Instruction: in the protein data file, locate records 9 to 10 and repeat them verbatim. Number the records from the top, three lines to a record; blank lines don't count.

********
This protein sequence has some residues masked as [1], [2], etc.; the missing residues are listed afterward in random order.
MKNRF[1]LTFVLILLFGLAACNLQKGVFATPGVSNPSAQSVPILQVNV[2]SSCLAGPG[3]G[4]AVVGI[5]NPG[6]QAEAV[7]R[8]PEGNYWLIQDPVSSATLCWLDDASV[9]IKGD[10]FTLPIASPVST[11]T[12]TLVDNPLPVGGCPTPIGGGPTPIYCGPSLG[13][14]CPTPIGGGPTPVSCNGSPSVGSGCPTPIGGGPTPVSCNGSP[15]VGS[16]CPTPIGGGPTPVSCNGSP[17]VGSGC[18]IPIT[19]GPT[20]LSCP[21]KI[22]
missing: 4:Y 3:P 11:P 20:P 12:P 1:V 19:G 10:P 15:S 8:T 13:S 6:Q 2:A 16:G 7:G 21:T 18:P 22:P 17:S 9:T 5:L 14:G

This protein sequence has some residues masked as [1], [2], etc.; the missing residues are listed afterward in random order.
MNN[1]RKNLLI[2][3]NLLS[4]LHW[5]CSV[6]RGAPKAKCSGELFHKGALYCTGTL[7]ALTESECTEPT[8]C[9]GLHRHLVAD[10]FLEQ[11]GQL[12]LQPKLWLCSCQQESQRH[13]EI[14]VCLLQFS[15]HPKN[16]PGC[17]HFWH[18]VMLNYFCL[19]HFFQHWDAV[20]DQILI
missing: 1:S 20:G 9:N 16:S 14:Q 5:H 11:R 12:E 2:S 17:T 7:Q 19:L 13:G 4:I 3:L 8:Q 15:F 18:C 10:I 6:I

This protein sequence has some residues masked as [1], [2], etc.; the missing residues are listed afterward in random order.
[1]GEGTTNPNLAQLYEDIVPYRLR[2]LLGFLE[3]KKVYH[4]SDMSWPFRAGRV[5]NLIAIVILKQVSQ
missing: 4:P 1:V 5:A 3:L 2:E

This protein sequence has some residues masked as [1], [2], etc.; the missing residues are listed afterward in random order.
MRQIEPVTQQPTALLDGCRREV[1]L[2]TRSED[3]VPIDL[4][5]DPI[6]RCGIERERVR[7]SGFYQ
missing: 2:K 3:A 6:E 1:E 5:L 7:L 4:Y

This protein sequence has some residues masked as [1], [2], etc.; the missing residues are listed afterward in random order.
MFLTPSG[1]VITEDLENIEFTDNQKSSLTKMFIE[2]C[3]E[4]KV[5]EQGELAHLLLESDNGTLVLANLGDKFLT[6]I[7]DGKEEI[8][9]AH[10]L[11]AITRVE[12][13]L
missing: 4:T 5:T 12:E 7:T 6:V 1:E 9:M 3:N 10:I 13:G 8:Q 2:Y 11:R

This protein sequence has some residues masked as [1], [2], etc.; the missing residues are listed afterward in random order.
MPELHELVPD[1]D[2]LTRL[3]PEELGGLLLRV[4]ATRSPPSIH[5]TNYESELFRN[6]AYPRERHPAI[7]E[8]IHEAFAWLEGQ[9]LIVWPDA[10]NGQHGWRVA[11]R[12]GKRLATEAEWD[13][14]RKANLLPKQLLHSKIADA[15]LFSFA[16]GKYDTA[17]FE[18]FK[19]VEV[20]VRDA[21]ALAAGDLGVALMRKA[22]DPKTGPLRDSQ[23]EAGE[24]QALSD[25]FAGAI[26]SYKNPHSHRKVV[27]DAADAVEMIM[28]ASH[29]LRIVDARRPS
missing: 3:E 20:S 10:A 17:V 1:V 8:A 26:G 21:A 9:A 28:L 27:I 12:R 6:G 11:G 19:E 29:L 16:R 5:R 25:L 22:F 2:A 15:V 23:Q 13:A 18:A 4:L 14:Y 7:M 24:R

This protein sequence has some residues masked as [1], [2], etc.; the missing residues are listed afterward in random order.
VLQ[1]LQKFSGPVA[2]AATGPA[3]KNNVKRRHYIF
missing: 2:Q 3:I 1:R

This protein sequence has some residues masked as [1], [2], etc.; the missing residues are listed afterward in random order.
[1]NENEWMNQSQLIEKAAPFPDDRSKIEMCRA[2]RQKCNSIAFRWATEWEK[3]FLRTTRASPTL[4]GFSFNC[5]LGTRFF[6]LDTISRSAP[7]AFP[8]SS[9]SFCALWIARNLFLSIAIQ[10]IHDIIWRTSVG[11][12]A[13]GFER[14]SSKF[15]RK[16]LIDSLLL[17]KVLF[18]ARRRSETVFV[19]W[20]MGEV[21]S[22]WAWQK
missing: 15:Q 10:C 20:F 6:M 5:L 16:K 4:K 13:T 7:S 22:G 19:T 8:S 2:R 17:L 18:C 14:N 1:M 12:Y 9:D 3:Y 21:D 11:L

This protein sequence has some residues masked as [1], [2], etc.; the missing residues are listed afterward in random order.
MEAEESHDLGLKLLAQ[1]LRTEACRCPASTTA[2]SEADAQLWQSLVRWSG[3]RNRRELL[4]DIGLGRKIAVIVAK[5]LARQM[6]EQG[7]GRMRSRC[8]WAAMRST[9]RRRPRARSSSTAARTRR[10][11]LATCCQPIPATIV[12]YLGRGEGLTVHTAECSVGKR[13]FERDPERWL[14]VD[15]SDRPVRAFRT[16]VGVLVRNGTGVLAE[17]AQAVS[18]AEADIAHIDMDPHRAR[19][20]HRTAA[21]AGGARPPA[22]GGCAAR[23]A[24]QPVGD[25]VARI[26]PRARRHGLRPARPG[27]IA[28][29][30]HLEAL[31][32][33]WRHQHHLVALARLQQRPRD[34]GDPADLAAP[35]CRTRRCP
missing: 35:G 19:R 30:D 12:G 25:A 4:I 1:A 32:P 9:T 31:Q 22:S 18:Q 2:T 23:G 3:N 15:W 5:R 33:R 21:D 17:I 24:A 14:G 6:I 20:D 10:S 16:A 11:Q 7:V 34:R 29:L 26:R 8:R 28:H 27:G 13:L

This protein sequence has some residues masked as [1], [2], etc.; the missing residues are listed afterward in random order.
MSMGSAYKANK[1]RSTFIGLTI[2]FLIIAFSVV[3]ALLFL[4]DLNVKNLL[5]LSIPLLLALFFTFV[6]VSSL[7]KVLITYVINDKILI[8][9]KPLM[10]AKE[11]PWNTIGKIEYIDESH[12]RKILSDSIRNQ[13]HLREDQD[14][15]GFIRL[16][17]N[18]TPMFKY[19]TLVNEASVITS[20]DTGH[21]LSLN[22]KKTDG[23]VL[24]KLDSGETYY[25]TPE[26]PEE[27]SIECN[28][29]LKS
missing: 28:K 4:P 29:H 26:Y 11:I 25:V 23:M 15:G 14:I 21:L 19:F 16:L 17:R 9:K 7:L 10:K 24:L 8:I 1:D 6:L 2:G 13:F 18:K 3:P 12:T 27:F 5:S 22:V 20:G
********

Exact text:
This protein sequence has some residues masked as [1], [2], etc.; the missing residues are listed afterward in random order.
MEAEESHDLGLKLLAQ[1]LRTEACRCPASTTA[2]SEADAQLWQSLVRWSG[3]RNRRELL[4]DIGLGRKIAVIVAK[5]LARQM[6]EQG[7]GRMRSRC[8]WAAMRST[9]RRRPRARSSSTAARTRR[10][11]LATCCQPIPATIV[12]YLGRGEGLTVHTAECSVGKR[13]FERDPERWL[14]VD[15]SDRPVRAFRT[16]VGVLVRNGTGVLAE[17]AQAVS[18]AEADIAHIDMDPHRAR[19][20]HRTAA[21]AGGARPPA[22]GGCAAR[23]A[24]QPVGD[25]VARI[26]PRARRHGLRPARPG[27]IA[28][29][30]HLEAL[31][32][33]WRHQHHLVALARLQQRPRD[34]GDPADLAAP[35]CRTRRCP
missing: 35:G 19:R 30:D 12:G 25:A 4:I 1:A 32:P 9:T 31:Q 22:S 18:Q 2:T 23:G 3:N 15:W 5:R 33:R 21:D 17:I 24:A 14:G 6:I 20:D 10:S 16:A 11:Q 7:V 34:R 29:L 26:R 8:R 28:H 27:G 13:L

This protein sequence has some residues masked as [1], [2], etc.; the missing residues are listed afterward in random order.
MSMGSAYKANK[1]RSTFIGLTI[2]FLIIAFSVV[3]ALLFL[4]DLNVKNLL[5]LSIPLLLALFFTFV[6]VSSL[7]KVLITYVINDKILI[8][9]KPLM[10]AKE[11]PWNTIGKIEYIDESH[12]RKILSDSIRNQ[13]HLREDQD[14][15]GFIRL[16][17]N[18]TPMFKY[19]TLVNEASVITS[20]DTGH[21]LSLN[22]KKTDG[23]VL[24]KLDSGETYY[25]TPE[26]PEE[27]SIECN[28][29]LKS
missing: 28:K 4:P 29:H 26:Y 11:I 25:V 23:M 15:G 14:I 21:L 19:F 16:L 17:R 9:K 7:L 10:K 24:L 8:I 1:D 6:L 2:G 13:F 18:K 3:P 12:T 27:F 5:S 22:V 20:G